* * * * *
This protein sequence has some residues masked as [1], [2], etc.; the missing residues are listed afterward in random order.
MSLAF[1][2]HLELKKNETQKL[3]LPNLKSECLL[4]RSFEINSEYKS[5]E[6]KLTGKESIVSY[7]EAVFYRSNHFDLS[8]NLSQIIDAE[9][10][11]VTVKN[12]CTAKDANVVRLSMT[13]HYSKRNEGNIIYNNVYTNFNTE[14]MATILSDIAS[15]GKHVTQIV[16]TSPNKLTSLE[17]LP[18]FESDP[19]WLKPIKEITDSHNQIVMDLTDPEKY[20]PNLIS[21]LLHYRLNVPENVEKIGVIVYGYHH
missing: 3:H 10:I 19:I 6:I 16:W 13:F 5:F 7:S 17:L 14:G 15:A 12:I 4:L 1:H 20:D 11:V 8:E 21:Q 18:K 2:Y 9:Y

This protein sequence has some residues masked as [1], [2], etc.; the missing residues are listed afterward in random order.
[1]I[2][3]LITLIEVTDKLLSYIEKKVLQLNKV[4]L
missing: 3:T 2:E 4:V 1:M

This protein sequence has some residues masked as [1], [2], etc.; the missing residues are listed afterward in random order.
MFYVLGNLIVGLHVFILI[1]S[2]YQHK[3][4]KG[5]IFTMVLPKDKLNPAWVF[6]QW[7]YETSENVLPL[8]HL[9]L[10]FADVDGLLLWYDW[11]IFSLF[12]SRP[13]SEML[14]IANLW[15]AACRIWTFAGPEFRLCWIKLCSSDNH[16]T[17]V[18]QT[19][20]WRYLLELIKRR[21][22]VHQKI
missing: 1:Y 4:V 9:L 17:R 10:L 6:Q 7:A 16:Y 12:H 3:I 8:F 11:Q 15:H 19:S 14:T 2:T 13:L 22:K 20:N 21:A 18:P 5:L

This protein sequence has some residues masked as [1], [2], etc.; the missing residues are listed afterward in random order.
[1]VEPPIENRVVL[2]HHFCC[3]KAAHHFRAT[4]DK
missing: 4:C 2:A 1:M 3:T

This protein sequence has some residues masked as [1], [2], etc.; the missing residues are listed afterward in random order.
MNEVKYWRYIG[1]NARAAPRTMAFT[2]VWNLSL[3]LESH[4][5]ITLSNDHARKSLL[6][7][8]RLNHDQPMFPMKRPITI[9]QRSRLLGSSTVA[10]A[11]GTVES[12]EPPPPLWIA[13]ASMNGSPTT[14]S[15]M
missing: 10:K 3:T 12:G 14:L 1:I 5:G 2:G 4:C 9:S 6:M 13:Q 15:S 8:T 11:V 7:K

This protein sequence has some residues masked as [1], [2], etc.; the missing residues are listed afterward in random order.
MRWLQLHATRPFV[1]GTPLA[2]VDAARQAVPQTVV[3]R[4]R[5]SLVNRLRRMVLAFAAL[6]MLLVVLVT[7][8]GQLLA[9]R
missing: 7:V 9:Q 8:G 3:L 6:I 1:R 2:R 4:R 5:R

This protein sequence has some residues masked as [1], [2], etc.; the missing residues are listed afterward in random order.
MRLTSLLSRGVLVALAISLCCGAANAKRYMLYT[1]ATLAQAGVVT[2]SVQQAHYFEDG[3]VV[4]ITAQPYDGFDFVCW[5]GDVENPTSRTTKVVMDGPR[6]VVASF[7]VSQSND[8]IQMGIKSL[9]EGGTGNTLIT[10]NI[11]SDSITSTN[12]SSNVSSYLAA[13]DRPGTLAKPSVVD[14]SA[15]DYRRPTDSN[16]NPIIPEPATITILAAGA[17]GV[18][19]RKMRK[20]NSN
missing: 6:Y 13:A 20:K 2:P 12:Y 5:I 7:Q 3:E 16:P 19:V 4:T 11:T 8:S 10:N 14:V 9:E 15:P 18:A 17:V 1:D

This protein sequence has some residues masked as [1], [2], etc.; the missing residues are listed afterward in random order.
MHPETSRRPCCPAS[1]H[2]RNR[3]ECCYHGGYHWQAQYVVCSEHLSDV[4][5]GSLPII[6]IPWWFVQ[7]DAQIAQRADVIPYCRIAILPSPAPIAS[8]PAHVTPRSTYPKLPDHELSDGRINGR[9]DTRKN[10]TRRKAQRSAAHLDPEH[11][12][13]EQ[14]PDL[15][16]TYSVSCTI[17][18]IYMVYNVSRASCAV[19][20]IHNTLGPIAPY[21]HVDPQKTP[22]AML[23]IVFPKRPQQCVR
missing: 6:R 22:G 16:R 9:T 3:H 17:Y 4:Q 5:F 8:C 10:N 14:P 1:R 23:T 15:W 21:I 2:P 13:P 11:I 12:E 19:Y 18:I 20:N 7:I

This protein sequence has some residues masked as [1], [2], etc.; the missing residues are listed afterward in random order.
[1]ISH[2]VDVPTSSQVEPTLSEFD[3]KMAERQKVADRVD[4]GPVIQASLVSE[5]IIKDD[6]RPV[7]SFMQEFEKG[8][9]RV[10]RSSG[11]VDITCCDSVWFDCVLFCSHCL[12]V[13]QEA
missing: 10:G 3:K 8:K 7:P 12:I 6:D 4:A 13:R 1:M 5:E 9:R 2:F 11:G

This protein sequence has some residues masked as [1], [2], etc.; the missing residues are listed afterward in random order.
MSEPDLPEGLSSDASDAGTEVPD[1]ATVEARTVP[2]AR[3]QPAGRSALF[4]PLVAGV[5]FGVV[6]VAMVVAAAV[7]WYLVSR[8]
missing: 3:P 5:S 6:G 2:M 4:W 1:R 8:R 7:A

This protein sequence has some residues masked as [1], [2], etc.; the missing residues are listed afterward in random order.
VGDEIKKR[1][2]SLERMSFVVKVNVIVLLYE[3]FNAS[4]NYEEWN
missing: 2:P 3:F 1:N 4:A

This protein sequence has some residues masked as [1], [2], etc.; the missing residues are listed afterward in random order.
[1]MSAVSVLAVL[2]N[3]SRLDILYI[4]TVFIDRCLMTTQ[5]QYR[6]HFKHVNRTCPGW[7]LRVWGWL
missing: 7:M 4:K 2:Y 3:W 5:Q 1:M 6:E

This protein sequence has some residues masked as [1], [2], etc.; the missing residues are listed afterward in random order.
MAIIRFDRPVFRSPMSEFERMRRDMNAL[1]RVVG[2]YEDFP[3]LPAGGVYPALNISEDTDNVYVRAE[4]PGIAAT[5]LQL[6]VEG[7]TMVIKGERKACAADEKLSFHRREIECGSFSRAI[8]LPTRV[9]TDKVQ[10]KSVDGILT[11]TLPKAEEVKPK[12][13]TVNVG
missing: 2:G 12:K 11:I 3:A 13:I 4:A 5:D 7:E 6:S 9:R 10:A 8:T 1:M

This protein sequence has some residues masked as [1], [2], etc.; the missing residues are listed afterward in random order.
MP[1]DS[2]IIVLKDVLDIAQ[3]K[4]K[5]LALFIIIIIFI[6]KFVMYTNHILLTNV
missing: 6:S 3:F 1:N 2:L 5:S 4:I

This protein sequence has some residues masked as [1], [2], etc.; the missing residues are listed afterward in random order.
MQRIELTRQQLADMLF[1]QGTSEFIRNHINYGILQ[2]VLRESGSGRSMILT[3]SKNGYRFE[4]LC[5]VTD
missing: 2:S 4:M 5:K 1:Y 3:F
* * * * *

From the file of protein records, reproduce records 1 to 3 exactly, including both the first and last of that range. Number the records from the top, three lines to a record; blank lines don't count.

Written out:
This protein sequence has some residues masked as [1], [2], etc.; the missing residues are listed afterward in random order.
MSLAF[1][2]HLELKKNETQKL[3]LPNLKSECLL[4]RSFEINSEYKS[5]E[6]KLTGKESIVSY[7]EAVFYRSNHFDLS[8]NLSQIIDAE[9][10][11]VTVKN[12]CTAKDANVVRLSMT[13]HYSKRNEGNIIYNNVYTNFNTE[14]MATILSDIAS[15]GKHVTQIV[16]TSPNKLTSLE[17]LP[18]FESDP[19]WLKPIKEITDSHNQIVMDLTDPEKY[20]PNLIS[21]LLHYRLNVPENVEKIGVIVYGYHH
missing: 3:H 10:I 19:I 6:I 16:W 13:F 5:F 7:S 17:L 14:G 15:A 12:I 4:L 1:H 20:D 11:V 8:E 21:Q 18:K 2:Y 9:Y

This protein sequence has some residues masked as [1], [2], etc.; the missing residues are listed afterward in random order.
[1]I[2][3]LITLIEVTDKLLSYIEKKVLQLNKV[4]L
missing: 3:T 2:E 4:V 1:M

This protein sequence has some residues masked as [1], [2], etc.; the missing residues are listed afterward in random order.
MFYVLGNLIVGLHVFILI[1]S[2]YQHK[3][4]KG[5]IFTMVLPKDKLNPAWVF[6]QW[7]YETSENVLPL[8]HL[9]L[10]FADVDGLLLWYDW[11]IFSLF[12]SRP[13]SEML[14]IANLW[15]AACRIWTFAGPEFRLCWIKLCSSDNH[16]T[17]V[18]QT[19][20]WRYLLELIKRR[21][22]VHQKI
missing: 1:Y 4:V 9:L 17:R 10:L 6:Q 7:A 16:Y 12:H 3:I 8:F 11:Q 15:H 19:S 14:T 2:T 13:L 22:K 20:N 21:A 18:P 5:L